Cybercrime and payment fraud are exploding in New Zealand

Sources: Reserve bank of New Zealand, CERTNZ, Statista, NCSC

The 4 key catalysts explaining the increase in payment fraud

Digital supply chain

With the push for remote work and the digital transformation of the supply chain. Communication has moved digital. Email, And videoconferences have overtaken face-to-face meetings in the past few years. This movement has given bad actors a lot more opportunities to infiltrate communication internally and externally.

ID theft is becoming easier

Over 20% of New Zealanders have been exposed to identity theft with 5% being impacted in the past year alone. We think that new technologies such as deep fakes and AI continue to make it harder to make sure you’re speaking with the person you think you are.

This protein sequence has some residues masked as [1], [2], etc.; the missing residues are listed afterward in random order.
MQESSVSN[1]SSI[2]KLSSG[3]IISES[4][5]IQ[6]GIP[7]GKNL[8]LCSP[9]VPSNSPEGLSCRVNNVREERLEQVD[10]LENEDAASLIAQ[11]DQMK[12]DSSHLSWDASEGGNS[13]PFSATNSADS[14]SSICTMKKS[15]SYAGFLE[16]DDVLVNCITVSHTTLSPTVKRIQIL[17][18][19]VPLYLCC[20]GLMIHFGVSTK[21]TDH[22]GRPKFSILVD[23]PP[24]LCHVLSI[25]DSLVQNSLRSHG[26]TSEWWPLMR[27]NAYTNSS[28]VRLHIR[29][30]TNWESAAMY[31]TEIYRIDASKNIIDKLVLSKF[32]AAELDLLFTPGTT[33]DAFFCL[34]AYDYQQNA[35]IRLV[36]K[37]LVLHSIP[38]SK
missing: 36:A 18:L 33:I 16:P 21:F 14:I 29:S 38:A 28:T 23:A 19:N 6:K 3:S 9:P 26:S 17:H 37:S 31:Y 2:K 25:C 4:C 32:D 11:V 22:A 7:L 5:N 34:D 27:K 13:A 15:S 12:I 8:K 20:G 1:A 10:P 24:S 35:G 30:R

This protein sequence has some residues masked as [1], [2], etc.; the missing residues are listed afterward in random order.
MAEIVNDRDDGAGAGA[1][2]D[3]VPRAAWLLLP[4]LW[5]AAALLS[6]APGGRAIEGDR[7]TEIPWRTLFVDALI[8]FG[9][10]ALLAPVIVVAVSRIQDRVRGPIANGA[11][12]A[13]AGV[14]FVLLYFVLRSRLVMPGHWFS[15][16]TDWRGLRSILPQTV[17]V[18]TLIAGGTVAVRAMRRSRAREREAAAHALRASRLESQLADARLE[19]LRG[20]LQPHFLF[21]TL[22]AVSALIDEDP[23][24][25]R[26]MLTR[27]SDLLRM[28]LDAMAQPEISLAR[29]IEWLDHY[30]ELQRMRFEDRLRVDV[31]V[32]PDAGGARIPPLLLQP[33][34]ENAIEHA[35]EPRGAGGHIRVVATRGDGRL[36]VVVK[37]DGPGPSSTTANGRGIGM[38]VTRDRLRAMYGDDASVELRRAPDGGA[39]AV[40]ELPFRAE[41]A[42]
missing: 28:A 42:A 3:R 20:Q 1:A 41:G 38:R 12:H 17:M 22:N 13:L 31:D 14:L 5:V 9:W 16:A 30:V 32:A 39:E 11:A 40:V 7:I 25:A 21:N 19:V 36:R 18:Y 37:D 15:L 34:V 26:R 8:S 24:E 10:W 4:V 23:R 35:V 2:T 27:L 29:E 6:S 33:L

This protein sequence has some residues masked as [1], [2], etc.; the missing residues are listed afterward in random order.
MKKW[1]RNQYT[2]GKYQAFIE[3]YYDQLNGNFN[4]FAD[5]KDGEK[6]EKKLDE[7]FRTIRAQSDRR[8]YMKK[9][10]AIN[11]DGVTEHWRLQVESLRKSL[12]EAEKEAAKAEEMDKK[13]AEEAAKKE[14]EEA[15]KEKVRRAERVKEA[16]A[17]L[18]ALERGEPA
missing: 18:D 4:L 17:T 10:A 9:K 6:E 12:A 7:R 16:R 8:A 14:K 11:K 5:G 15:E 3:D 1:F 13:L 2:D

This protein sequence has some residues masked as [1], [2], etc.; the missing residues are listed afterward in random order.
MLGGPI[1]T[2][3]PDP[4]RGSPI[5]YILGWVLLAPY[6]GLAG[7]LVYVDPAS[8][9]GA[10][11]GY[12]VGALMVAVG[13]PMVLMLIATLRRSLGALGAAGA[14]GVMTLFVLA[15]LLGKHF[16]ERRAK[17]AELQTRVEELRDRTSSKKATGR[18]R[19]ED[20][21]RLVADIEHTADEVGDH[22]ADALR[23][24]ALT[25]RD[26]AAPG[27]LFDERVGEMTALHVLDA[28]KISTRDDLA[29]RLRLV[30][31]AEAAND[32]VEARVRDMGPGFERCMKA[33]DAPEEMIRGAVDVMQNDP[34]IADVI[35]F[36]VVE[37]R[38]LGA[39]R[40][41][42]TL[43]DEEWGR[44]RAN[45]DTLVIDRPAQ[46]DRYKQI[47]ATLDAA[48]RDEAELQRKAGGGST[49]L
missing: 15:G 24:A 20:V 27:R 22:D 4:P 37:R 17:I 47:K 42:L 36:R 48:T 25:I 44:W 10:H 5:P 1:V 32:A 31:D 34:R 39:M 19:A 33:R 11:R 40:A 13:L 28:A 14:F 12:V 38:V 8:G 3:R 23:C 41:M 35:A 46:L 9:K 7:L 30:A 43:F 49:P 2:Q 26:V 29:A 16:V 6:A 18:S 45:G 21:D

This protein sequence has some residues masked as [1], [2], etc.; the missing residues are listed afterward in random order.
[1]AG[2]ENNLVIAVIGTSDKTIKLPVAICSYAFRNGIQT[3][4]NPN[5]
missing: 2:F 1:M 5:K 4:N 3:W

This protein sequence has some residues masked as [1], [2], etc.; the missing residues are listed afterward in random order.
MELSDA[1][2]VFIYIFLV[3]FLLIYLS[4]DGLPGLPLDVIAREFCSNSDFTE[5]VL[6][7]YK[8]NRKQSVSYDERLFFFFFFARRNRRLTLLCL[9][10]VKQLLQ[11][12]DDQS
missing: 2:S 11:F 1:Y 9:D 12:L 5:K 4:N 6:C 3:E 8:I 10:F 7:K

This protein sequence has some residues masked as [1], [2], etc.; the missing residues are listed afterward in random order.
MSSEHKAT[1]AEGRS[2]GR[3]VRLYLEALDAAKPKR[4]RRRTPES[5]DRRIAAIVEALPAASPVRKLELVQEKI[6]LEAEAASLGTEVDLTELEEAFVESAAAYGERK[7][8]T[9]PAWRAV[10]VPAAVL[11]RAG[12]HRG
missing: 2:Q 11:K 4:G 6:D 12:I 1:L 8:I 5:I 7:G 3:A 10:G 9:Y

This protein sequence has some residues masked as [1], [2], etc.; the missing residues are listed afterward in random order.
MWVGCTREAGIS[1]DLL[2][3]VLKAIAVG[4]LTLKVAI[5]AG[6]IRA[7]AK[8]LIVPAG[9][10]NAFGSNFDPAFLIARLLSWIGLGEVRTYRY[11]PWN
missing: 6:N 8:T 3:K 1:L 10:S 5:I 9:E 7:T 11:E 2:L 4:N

Email remains vulnerable

Businesses continue to rely on email, BEC and Phishing are the most common and dangerous ways to infiltrate communication in your supply chain.

Banks don’t namecheck

While it becomes harder for cybersecurity teams to keep the supply chain free from scammers and fraudsters. The most prevalent issue is that payments can be redirected by simply changing payment details on invoices. Most banks don’t namecheck account holders or provide inadequate solutions for business-to-business payments.

Prevention is no longer about your systems and staff

Most financial fraud happens when trading with suppliers. – You can’t control their security systems and staff processes, but you can control the payments you make to them.


Prevent the threat by joining cybersecurity and financial controls into a cybercrime strategy

As Cybercrime is financially motivated, CFOs are the logical person to take responsibility of the cybercrime strategy.


The new security standard for business payments

Eftsure provides continuous control monitoring to protect your eft payments. Our multi-factor verification approach protects your organisation from financial loss due to cybercrime, fraud and error.